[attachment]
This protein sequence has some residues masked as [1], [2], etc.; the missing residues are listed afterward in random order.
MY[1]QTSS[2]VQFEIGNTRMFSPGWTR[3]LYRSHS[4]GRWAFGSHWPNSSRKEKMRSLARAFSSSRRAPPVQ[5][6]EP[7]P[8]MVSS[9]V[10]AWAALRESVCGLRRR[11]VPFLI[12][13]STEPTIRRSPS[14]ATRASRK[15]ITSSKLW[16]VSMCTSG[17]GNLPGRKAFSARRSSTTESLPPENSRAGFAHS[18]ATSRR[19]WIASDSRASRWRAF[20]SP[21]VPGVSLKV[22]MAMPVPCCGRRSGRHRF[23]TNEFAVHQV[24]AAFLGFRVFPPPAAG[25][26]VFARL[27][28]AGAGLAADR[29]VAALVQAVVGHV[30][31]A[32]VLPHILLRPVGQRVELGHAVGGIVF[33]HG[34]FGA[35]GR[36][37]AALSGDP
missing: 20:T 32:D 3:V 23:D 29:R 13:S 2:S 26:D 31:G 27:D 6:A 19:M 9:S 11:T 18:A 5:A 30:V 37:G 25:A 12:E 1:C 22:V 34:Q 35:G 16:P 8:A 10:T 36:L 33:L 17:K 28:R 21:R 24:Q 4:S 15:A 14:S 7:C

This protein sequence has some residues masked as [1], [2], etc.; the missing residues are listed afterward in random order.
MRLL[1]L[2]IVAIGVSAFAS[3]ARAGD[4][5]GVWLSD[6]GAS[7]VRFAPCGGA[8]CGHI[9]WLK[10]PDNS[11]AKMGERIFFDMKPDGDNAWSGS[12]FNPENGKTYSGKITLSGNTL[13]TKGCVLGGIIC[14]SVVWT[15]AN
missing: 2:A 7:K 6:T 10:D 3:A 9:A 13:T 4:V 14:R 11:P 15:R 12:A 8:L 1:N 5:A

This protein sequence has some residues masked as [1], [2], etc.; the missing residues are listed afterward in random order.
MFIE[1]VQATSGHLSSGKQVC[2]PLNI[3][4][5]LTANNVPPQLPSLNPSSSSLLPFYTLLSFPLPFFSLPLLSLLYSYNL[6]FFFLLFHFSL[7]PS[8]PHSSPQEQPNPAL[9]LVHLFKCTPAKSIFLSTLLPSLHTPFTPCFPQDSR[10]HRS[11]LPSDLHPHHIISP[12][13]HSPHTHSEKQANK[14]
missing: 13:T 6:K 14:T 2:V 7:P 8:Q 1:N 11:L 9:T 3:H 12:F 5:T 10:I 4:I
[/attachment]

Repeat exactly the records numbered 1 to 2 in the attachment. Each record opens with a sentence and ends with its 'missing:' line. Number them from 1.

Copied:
This protein sequence has some residues masked as [1], [2], etc.; the missing residues are listed afterward in random order.
MY[1]QTSS[2]VQFEIGNTRMFSPGWTR[3]LYRSHS[4]GRWAFGSHWPNSSRKEKMRSLARAFSSSRRAPPVQ[5][6]EP[7]P[8]MVSS[9]V[10]AWAALRESVCGLRRR[11]VPFLI[12][13]STEPTIRRSPS[14]ATRASRK[15]ITSSKLW[16]VSMCTSG[17]GNLPGRKAFSARRSSTTESLPPENSRAGFAHS[18]ATSRR[19]WIASDSRASRWRAF[20]SP[21]VPGVSLKV[22]MAMPVPCCGRRSGRHRF[23]TNEFAVHQV[24]AAFLGFRVFPPPAAG[25][26]VFARL[27][28]AGAGLAADR[29]VAALVQAVVGHV[30][31]A[32]VLPHILLRPVGQRVELGHAVGGIVF[33]HG[34]FGA[35]GR[36][37]AALSGDP
missing: 20:T 32:D 3:V 23:D 29:R 13:S 2:S 26:D 31:G 27:D 6:A 19:M 9:S 11:T 18:A 5:A 30:V 37:G 25:A 12:E 1:C 22:V 34:Q 35:G 16:P 8:A 10:T 36:L 33:L 17:K 28:R 21:R 24:Q 4:S 15:A 14:S 7:C

This protein sequence has some residues masked as [1], [2], etc.; the missing residues are listed afterward in random order.
MRLL[1]L[2]IVAIGVSAFAS[3]ARAGD[4][5]GVWLSD[6]GAS[7]VRFAPCGGA[8]CGHI[9]WLK[10]PDNS[11]AKMGERIFFDMKPDGDNAWSGS[12]FNPENGKTYSGKITLSGNTL[13]TKGCVLGGIIC[14]SVVWT[15]AN
missing: 2:A 7:K 6:T 10:D 3:A 9:A 13:T 4:V 14:R 11:P 15:R 12:A 8:L 1:N 5:A